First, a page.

Henry moved his Court to Winchester in early September in preparation for the upcoming birth. Not long after they arrived Elizabeth went into labour and gave birth to Arthur a month early. Despite being premature Arthur was a healthy baby. Elizabeth was not as fortunate and suffered with a fever soon after the birth but thankfully made a full recovery. Continue reading →
Today in 1533 Princess Elizabeth, daughter of Henry VIII and Anne Boleyn, was christened at the Church of Observant Friars in Greenwich. There is a wonderful description of the christening celebrations in “Letters and Papers, Foreign and Domestic, Henry VIII, Volume 6: 1533″ that I want to share with you.
The account describes how, after Elizabeth’s birth 3 days earlier,
“The mayor, Sir Stephen Pecock, with his brethren and 40 of the chief citizens, were ordered to be at the christening on the Wednesday following ; on which day the mayor and council, in scarlet, with their collars, rowed to Greenwich, and the citizens went in another barge.”
It goes on to say
“All the walls between the King’s place and the Friars were hanged with arras, and the way strewed with rushes. The Friars’ church was also hanged with arras. The font, of silver, stood in the midst of the church three steps high, covered with a fine cloth, and surrounded by gentlewomen with aprons and towels about their necks, that no filth should come into it. Over it hung a crimson satin canopy fringed with gold, and round it was a rail covered with red say. Continue reading →
Today is the 500 year anniversary of the Battle of Flodden, an epic battle between England and Scotland that led to the death of the Scottish king, James IV. He had been Henry VIII’s brother in law and would be the last British king to die on a battlefield.
Henry VIII was away fighting a campaign in France at the time of the Battle of Flodden and had announced that his wife, Catherine of Aragon, would be Governor of the Realm and Captain General of the Forces in his absence. She would be helped to run the country by a handful of Councillors. The Scots were an old time ally of the French, in what was known as the Auld Alliance. Catherine and her Councillors were sure that Scotland would honour this alliance and exploit Henry’s absence so they all had growing concerns about England’s northern borders.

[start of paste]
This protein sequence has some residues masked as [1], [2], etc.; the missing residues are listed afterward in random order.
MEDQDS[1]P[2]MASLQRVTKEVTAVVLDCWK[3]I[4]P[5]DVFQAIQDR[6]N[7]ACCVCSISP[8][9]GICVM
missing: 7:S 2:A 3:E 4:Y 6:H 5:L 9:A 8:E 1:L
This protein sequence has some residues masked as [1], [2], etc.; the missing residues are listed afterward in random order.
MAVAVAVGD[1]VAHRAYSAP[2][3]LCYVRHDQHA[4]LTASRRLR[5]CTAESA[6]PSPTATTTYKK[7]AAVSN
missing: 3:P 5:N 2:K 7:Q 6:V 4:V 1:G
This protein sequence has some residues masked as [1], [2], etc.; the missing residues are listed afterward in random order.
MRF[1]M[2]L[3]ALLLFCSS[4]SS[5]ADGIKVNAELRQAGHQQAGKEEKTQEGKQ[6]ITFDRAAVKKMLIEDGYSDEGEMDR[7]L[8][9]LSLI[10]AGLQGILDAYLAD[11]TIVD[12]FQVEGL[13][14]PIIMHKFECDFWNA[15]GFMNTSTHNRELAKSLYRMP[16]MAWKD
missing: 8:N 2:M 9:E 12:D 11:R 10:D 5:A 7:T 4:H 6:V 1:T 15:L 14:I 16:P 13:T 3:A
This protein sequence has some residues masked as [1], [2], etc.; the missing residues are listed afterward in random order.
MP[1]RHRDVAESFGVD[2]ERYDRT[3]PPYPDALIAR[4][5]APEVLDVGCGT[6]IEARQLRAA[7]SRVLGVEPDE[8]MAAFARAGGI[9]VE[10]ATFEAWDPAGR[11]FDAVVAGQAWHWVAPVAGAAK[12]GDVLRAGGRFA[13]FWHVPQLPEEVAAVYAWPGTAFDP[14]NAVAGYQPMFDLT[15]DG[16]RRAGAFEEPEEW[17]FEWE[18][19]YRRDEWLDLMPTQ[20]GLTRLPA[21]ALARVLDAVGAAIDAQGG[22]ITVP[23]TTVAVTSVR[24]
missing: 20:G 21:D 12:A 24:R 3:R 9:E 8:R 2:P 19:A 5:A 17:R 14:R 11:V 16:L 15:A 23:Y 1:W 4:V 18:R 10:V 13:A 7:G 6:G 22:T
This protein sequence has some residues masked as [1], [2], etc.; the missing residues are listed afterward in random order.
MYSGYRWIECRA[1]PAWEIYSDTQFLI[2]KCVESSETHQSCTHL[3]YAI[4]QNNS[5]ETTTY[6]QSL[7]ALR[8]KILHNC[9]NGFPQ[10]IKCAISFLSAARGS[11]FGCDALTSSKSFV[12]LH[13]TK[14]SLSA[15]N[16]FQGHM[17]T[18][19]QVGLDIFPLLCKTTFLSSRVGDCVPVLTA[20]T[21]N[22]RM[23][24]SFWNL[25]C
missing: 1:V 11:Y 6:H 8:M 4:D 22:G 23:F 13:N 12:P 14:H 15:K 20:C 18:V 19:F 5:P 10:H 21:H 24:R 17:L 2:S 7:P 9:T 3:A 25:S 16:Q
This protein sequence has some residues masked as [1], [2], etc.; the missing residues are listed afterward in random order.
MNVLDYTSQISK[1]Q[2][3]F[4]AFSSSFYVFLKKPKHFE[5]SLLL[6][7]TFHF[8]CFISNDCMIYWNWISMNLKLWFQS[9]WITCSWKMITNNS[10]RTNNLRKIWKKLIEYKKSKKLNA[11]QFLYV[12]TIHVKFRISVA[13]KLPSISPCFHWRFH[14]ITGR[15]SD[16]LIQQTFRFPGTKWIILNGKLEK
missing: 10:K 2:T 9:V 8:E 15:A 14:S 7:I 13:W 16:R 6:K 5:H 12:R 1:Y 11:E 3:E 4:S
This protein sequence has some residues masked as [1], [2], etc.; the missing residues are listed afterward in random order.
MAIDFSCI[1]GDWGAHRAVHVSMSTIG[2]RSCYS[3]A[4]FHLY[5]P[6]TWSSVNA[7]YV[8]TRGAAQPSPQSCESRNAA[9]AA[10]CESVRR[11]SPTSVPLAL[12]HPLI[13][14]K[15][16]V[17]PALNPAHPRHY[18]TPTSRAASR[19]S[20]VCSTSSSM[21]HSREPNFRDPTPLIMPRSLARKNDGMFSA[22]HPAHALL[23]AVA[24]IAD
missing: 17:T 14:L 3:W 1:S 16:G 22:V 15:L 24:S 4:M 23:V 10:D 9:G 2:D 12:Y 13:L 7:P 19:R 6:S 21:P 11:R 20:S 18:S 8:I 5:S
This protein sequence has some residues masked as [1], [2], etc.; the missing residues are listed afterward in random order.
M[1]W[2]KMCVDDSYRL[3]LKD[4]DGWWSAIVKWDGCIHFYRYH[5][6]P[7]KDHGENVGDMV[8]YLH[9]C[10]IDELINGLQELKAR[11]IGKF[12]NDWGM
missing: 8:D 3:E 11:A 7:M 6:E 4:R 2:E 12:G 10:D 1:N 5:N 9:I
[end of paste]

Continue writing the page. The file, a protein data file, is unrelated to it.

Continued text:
Catherine’s fears were soon realised when James IV declared war on England, he was going to support his ‘Auld’ ally and help divert English troops away from France. By this time Henry was camped outside Therouanne laying siege to the city, on the 11th August 1513 James sent a herald to Henry who passed on the message that he should abandon his efforts in France and go back to England. Henry was extremely angry about this, he felt James should be on England’s side considering he was married to his sister, Margaret. Henry responded back to the messenger:
“And now, for a conclusion, recommend me to your master and tell him if he be so hardy to invade my realm or cause to enter one foot of my ground I shall make him as weary of his part as ever was man that began any such business. And one thing I ensure him by the faith that I have to the Crown of England and by the word of a King, there shall never King nor Prince make peace with me that ever his part shall be in it. Moreover, fellow, I care for nothing but for misentreating of my sister, that would God she were in England on a condition she cost the Schottes King not a penny.”